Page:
They also had what they described as " Hooker, Jaques & Co.'s through line of steamers for Lake Erie, Windsor and Chatham." These steamers left on Saturdays at six p. m., calling at St. Catharines, ports on Welland Canal, Port Dover, Port Burwell and Port Stanley.
Their steamers ran to Brockville, Kingston, North Shore ports, Toronto and Hamilton. They also in this year as in the previous one occasionally ran a steamer for Chicago, calling at St. Catharines, Thorold, Port Colborne, Port Dover, Port Burwell, Port Stanley, Amherstburg, Windsor, Port Sarnia, and at Goderich if sufficient freight offered.
Another of this firm's so-called "through lines" was to Windsor, Amherstburg and Detroit, calling at Port Stanley, Port Dover, Port Burwell, and ports on the Welland Canal; and taking freight for Chatham, Sarnia and Goderich.
Of steamers belonging to independent owners, and who were a law unto themselves, were the Bowmanville, Captain Perry; the Malakoff, Captain Tate; the Inkerman, Captain Mackintosh: and the Oliver Cromwell, Captain Kidd.
On April 4th the Toronto papers announced the death at Niagara on the day previous of Captain Colcleugh, late commanding the Arabian. He was in his 50th year, and had made many friends all through the province.
The vessels of the through line between Hamilton and Montreal connected throughout the season of 1857 at Cobourg with the Maple Leaf for Rochester, and at Kingston with the Bay of Quinte steamers, and with the Rochester, already mentioned as running to Cape Vincent.
A regatta was held in Toronto harbor on Queen's Birthday, May 24th. The events announced were a yacht race for the Queen's cup, valued at £15 currency, or $60, and two rowing matches. For the Queen's cup five yachts entered-- the Queen, Osprey, Wave, Cygnet, and Rivet. After a spirited contest, in which some handsome sailing was shown, the race was won by the Wave, she coming in in gallant style three minutes ahead of all her competitors. Several entries had been made for the rowing matches, but at the time appointed there were but one or two appearances, consequently, greatly to the disappointment of the public, no race took place.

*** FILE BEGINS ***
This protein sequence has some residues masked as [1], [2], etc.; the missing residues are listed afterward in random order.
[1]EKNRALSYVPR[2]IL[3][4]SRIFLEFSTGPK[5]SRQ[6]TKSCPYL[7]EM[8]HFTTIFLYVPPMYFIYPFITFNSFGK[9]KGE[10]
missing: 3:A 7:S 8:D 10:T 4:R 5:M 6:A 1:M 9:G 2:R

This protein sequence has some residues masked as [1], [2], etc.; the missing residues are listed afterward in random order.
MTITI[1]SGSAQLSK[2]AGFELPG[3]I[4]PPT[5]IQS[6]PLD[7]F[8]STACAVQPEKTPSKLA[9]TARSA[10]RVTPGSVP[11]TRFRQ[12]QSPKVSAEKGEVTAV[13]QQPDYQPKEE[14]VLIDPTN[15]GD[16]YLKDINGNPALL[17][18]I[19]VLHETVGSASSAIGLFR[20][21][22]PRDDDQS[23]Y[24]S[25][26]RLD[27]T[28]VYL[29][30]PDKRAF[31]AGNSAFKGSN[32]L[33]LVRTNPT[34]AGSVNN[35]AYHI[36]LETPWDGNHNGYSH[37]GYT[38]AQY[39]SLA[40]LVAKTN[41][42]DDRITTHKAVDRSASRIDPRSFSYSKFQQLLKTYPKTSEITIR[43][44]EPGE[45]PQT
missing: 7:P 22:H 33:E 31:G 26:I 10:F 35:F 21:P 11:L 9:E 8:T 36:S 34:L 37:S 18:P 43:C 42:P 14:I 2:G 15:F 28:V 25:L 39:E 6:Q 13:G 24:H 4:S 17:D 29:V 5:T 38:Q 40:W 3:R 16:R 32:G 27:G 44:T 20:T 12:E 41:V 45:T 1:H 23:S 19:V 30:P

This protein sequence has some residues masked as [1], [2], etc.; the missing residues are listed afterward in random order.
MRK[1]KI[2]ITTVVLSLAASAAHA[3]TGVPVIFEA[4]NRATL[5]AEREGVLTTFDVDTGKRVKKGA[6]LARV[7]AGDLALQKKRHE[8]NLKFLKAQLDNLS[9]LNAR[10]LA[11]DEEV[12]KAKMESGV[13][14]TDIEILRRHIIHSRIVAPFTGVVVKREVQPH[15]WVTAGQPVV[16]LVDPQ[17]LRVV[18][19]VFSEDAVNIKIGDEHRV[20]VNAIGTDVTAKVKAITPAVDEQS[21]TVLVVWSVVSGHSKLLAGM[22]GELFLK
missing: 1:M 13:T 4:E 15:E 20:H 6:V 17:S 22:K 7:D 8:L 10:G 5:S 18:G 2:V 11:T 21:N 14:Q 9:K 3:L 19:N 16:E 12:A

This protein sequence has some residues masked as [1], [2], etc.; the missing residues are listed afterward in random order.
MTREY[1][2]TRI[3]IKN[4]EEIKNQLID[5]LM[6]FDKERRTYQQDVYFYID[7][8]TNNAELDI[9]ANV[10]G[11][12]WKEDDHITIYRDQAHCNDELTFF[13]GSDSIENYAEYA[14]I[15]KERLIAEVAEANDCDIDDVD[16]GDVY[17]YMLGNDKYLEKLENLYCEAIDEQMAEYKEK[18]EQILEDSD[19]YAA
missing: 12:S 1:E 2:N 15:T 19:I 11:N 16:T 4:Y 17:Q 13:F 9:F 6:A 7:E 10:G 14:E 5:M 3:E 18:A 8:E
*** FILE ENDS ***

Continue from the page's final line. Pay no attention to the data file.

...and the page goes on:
On May 29th the boiler of the propeller Inkerman, of Kingston, exploded while that vessel was backing out from Upton & Brown's wharf,Toronto. Her entire crew were either killed instantly or dreadfully wounded. There was but one passenger on board, a young lady named Eliza McGill; she too, was dreadfully injured. After the explosion the only portion of the Inkerman presenting anything like its original appearance was that part lying forward from the office where the books and papers of the vessel were kept, to her bow, a distance of some twenty feet. The vessel was, in fact, an absolute wreck and only a small portion of the cargo was ever recovered.
Yet another fearful disaster occurred on the St. Lawrence river at a point called Carvugo when the Montreal steamer, with over 400 passengers, was burnt to the water's edge and about 200 of those on board, chiefly Scotch emigrants, were drowned.
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This electronic edition is based on the original in the collection of the Marine Museum of the Great Lakes at Kingston.